County Board votes 4-1 for $4M bond
Funds for necessary repairs to courthouse
What to do with the courthouse? That was a big part of the discussion by the Faribault County Commissioners as they considered a 5-year Capital Improvement Plan as required to obtain capital improvement bond financing.
“We are currently not up to standards,” buildings and grounds supervisor Troy Beckman said. “We need to get the basement HVAC up to standards and take care of the mold problem.”
And it wasn’t the only issue which needs to be dealt with, Beckman shared.
“There is also some asbestos problems which need to be addressed,” Beckman commented.
The board was considering a bond in the range from $3.5 to $4 million.
“The question becomes how much money do we spend to maintain this building,” commissioner Tom Loveall stated.
An estimated $1.7 million to $1.9 million would be needed to do the HVAC work on the courthouse.
The annex building would also require some money to have some necessary maintenance performed and the Law Enforcement Center would also be included in the list of buildings needing some improvements.
“But I feel the priority should be on the main courthouse building,” Beckman offered.
Auditor Darren Esser explained the board would have about two years to spend the money from the time the bonds are sold.
“One positive aspect is money is pretty cheap right now,” board member Bruce Anderson said.
Another factor board members considered is what paying on the bond would do to the county tax levy.
“A $4 million dollar bond would mean a tax levy increase of 2.5 percent,” commissioner Bill Groskreutz commented.
The ability to bring in other tax dollars was briefly mentioned.
“We have the potential, with energy development, to bring in a great deal of money,” Loveall said. “But that is some years down the road if it is going to happen.”
The discussion returned to considering the final amount to bond for.
“It is not going to go as far as we would like,” Loveall commented. “Our goal has to be to spend the money wisely.”
Commissioner Greg Young agreed.
“There are some things which need to be done,” Young added. “There are other things that are all part of a wish list.”
The board eventually passed a motion to seek a $4 million bond with only commissioner Groskreutz voting against the motion.
In other business, county attorney Kathryn Karjala attended the meeting virtually and presented the commissioners with a two-page document establishing guidelines for resolutions and proclamation requests.
“This is something we copied from Stearns County,” Karjala explained. “Because we have had two resolution requests in the last year which I feel were unconstitutional; this would clarify what resolutions and proclamations the board would consider.”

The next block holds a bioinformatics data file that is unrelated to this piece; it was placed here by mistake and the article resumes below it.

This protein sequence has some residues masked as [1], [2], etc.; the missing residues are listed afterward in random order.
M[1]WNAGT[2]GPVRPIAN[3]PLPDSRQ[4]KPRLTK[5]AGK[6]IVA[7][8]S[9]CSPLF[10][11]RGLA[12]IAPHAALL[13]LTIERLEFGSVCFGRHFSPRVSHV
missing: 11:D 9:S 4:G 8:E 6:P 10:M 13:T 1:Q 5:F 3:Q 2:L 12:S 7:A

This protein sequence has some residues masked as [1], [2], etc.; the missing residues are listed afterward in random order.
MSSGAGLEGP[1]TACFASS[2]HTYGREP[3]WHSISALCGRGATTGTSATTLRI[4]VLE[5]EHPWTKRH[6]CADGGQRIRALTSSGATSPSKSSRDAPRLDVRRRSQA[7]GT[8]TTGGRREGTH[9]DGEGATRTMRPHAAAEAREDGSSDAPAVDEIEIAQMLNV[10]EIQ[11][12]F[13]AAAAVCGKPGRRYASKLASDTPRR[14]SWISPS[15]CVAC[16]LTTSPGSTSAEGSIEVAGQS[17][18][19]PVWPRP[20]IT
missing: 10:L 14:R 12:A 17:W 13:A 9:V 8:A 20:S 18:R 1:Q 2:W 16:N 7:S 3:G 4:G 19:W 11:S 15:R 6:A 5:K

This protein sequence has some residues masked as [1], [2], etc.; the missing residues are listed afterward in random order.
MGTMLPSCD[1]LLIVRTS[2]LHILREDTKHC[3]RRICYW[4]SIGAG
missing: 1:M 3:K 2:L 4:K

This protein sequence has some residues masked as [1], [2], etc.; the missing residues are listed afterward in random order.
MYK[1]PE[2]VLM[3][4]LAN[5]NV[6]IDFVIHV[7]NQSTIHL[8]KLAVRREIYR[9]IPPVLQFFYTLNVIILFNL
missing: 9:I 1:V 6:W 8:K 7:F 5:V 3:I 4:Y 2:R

Groskreutz explained he had picked up the idea from the Association of Minnesota Counties and had asked Karjala to review the document.
“With partisanship increasing on a local level, I thought this might be an appropriate document to have in place,” Groskreutz said.
The other commissioners expressed a desire to take some time to study the proposal and it was tabled until the next meeting.
Mark Daly also attended the meeting virtually to discuss Public Works topics.
“I would like to propose we subtract 10,000 tons of gravel we are currently buying from Falkstone at $9.66 per ton and instead crush 9,000 tons of concrete at the Baker Pit at a price of $4.67 per ton,” Daly suggested.
The board agreed and passed a motion to make the proposed change.
Daly also gave a report on the county parks.
“We have decided to set new rates for both parks,” Daly said. “We have eliminated the Friday-Sunday rate and established a monthly rate of $275 for Pihls Park and $250 for Woods Lake Park.”
Daly mentioned enforcement of the “dogs on a leash” rule will be carried out going forward.
“Too many campers think their dog is “nice,” Daly commented. “We will issue warnings. The third warning will include a $50 fine. The fourth warning will result in the dog being banned from the park for the rest of the season.”
Future improvements at Pihls Park were also discussed.
“We are looking at the possibility of adding 10 or more sites at Pihls Park along the lake on the south side of the park,” Daly said. “We would also like to paint the bathrooms.”
The board also:
• Listened to a presentation by Jason Walker of the Rural Minnesota Energy Board.
• Approved a gambling permit for Riverside Town & Country Club in Verona Township to administer a raffle on Aug. 28, of this year.
• Gave approval to upgrade the server at the Law Enforcement Center which allows remote access to the HVAC system. The cost of the upgrade is $22,724.
• Approved the requests of Chase Davis and Jacob Peterson of the Sheriff’s Office to attend a virtual training for drone operation.
• Approved the training request submitted by Christopher Beaver to attend a Glock Armorer course which is required for professional certification.